Researchers from the University of Leeds and Edinburgh in the UK have 3D printed what they call the “first ever biomimetic tongue surface.”
The synthetic surface mimics a variety of qualities of the human tongue, from the exact topology and elasticity, to the “wettability,” according to a statement.
These qualities determine how saliva interacts with the tongue, thereby determining the eating experience, ability to swallow, speech, and other factors. By developing an artificial surface, the researchers are hoping to glean insights into how the tongue affects the way we eat and speak.
Scratchy and Wet
To create the biomimetic tongue, the team took silicone impressions from the tongues of 15 adults. They then scanned these negatives to map the small details and 3D printed the tongue using a specialized digital light processing technology.
Co-author and Leeds researcher Michael Bryant argued in the statement that creating such a tongue surface “with similar structure and mechanical properties will help streamline research and development for oral care, food products and therapeutic technologies.”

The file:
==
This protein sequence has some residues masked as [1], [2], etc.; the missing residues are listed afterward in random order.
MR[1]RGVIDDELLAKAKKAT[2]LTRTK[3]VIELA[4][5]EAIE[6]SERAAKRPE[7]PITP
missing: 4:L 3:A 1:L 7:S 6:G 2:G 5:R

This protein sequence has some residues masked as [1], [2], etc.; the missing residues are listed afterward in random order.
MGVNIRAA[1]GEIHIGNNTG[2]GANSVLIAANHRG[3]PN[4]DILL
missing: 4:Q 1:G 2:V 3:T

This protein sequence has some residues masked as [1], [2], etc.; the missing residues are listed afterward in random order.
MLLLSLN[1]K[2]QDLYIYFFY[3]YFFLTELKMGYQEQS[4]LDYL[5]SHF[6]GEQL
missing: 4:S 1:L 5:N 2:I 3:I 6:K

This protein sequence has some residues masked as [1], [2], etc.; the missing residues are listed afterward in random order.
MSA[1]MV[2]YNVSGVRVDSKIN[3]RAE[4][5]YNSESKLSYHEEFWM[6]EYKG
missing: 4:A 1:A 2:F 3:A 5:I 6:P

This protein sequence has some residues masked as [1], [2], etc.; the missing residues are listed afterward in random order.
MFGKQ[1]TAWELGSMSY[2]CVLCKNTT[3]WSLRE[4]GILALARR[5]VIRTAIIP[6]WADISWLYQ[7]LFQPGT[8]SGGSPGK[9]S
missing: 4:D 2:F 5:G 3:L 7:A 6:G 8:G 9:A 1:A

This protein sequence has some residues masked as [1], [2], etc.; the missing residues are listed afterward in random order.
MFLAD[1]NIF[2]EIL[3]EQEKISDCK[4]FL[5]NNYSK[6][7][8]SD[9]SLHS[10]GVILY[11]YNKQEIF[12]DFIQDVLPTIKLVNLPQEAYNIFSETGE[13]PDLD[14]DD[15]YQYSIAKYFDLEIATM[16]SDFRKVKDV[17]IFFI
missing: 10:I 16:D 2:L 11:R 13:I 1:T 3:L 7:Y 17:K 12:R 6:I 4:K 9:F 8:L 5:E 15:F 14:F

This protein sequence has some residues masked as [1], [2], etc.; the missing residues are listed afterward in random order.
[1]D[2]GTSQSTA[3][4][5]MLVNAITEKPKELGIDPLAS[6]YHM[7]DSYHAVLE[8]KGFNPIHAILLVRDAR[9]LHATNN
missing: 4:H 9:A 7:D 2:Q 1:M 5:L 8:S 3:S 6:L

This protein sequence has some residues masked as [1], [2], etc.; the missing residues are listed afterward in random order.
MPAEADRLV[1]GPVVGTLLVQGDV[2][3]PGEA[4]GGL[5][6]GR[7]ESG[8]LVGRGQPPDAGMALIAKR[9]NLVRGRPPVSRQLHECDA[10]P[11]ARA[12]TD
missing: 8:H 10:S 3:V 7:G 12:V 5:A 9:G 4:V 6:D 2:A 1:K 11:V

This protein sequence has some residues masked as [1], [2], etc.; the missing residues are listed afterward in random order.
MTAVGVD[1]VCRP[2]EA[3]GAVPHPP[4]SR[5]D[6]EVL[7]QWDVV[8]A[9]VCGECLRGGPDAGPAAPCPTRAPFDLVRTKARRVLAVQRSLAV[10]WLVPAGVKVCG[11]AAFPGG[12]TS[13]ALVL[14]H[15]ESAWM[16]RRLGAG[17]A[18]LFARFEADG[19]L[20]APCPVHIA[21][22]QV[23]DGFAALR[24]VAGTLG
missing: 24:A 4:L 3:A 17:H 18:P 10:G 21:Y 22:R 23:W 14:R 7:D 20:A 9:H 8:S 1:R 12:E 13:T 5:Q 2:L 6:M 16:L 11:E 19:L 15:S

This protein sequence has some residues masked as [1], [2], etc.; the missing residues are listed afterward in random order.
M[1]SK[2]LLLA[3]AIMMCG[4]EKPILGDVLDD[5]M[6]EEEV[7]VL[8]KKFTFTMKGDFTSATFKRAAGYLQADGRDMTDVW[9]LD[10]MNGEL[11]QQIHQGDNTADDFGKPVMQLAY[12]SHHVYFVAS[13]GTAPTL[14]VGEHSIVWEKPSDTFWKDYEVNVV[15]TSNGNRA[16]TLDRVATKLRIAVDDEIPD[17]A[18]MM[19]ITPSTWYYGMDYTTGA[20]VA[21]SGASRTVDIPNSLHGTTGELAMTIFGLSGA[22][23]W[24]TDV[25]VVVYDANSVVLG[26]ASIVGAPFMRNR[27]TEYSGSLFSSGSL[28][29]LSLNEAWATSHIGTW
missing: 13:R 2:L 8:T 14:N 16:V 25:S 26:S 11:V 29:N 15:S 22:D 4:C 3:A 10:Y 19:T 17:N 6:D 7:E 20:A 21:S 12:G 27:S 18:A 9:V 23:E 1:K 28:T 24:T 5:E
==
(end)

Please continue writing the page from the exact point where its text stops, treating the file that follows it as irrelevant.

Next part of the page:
Alas, the artificial tongue can’t taste anything.
“Recreating the surface of an average human tongue comes with unique architectural challenges,” Efren Andablo-Reyes, postdoctoral fellow at Leeds, and lead author of the study published this week in the journal ACS Applied Materials & Interfaces, said in the statement. “Hundreds of small bud-like structures called papilla give the tongue its characteristic rough texture that in combination to the soft nature of the tissue create a complicated landscape from a mechanical perspective.”
READ MORE: 3D-printed “biomimetic tongue” works like the real thing [New Atlas]
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